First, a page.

|Publication number||US4282995 A|
|Application number||US 06/134,586|
|Publication date||Aug 11, 1981|
|Filing date||Mar 27, 1980|
|Priority date||Mar 27, 1980|
|Publication number||06134586, 134586, US 4282995 A, US 4282995A, US-A-4282995, US4282995 A, US4282995A|
|Inventors||George O. Austin|
|Original Assignee||Wilma D. Austin|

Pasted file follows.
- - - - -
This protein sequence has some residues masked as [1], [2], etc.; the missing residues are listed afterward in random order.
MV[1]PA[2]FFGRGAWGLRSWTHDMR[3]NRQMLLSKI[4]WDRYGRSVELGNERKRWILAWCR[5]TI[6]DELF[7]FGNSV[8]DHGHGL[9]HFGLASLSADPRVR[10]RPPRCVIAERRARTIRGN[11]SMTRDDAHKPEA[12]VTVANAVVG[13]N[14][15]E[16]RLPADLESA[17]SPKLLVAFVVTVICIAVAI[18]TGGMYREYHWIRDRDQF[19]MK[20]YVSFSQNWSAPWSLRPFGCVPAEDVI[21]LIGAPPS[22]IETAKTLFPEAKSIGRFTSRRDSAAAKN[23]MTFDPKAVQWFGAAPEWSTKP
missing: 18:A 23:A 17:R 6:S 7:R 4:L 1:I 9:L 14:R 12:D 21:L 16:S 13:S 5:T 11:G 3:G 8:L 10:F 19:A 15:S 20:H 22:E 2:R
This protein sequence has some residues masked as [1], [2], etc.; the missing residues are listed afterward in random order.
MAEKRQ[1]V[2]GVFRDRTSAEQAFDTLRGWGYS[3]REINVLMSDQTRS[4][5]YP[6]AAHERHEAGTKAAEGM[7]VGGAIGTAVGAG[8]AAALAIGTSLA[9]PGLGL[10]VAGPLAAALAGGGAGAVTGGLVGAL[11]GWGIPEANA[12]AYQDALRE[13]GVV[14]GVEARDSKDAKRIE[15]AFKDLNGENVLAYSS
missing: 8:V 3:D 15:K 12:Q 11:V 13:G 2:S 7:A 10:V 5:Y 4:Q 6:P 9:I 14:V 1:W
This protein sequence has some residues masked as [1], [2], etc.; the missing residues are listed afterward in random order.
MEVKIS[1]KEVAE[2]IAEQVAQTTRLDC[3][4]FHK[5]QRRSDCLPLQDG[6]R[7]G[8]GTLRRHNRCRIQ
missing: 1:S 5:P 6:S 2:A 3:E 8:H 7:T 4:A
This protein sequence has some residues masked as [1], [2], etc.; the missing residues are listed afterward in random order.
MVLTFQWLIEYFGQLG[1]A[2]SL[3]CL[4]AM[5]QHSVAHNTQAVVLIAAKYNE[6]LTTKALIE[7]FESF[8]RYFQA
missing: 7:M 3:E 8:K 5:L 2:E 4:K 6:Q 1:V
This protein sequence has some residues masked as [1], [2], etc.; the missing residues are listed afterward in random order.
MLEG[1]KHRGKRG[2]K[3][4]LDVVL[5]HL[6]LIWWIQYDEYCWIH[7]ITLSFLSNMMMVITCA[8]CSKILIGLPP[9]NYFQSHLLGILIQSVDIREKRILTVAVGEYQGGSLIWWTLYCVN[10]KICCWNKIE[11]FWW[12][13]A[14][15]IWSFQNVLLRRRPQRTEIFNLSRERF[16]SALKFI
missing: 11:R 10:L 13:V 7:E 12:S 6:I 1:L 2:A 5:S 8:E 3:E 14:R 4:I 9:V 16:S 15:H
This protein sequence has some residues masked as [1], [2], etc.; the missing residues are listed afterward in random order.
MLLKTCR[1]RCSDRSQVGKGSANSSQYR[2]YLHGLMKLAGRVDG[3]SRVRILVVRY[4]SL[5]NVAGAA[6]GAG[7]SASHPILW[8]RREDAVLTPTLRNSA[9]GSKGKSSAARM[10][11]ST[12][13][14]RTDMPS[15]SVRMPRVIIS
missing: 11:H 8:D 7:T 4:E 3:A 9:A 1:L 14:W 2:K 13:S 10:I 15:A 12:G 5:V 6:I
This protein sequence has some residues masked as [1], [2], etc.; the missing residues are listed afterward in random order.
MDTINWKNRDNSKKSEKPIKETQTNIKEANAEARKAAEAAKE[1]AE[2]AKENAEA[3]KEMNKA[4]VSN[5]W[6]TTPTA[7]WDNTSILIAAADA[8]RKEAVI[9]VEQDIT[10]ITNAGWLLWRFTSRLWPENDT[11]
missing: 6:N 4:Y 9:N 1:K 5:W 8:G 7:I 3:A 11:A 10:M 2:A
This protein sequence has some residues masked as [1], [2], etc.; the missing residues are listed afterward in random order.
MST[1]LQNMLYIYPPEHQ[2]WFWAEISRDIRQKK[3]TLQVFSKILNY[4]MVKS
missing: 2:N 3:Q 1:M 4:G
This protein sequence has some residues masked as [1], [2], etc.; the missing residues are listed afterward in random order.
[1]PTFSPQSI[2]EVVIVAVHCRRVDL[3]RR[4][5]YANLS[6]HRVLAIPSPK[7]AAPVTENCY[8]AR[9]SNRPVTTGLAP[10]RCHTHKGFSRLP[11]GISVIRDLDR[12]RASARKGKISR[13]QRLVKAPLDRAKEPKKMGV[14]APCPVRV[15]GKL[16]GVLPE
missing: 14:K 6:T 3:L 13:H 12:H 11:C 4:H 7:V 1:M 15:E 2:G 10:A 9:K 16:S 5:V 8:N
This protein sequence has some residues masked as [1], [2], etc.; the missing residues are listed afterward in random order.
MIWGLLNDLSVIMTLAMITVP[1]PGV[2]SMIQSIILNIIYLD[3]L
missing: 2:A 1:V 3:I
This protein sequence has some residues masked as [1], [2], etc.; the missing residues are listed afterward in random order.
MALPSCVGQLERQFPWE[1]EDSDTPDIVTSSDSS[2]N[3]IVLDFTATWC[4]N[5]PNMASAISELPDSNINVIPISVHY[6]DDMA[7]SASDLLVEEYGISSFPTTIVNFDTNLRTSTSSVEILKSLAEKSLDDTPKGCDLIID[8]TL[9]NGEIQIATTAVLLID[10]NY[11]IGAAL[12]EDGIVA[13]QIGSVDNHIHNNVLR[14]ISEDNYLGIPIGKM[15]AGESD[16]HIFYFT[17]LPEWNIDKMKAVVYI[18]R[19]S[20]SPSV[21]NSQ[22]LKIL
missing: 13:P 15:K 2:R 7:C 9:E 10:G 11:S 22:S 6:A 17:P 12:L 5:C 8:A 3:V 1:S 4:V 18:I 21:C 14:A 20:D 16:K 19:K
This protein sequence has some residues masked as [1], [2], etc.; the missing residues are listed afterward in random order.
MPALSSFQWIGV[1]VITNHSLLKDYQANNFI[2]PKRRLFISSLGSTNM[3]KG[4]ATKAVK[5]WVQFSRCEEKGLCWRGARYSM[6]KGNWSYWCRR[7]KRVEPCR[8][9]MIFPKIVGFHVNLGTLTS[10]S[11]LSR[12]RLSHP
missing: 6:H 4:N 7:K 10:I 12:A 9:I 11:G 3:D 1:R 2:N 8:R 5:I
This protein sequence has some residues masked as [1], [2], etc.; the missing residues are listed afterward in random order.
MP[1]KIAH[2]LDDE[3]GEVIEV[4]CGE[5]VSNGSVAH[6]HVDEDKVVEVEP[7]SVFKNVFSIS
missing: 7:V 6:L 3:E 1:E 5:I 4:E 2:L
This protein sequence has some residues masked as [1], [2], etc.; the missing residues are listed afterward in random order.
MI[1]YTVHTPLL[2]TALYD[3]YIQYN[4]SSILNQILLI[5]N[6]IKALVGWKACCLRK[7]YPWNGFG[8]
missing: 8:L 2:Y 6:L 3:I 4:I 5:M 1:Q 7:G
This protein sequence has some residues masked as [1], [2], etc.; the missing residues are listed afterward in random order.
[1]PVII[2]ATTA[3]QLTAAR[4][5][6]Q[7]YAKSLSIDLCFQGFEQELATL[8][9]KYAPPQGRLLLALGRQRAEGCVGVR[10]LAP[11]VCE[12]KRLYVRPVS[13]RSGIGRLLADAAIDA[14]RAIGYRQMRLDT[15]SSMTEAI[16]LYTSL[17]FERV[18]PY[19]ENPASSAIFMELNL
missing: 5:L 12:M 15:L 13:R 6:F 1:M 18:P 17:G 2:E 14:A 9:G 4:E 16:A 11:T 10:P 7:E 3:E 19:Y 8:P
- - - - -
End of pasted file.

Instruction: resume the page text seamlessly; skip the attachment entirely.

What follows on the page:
|Export Citation||BiBTeX, EndNote, RefMan|
|Patent Citations (8), Referenced by (23), Classifications (11)|
|External Links: USPTO, USPTO Assignment, Espacenet|
1. Field of the Invention
The present invention relates generally to devices for locking spare tires to vehicles and, more particularly, to a spare tire bracket lock for use in conjunction with pick-up trucks and similar vehicles having a mounting bracket for storing a spare tire below the undercarriage of the vehicle.
2. Description of the Prior Art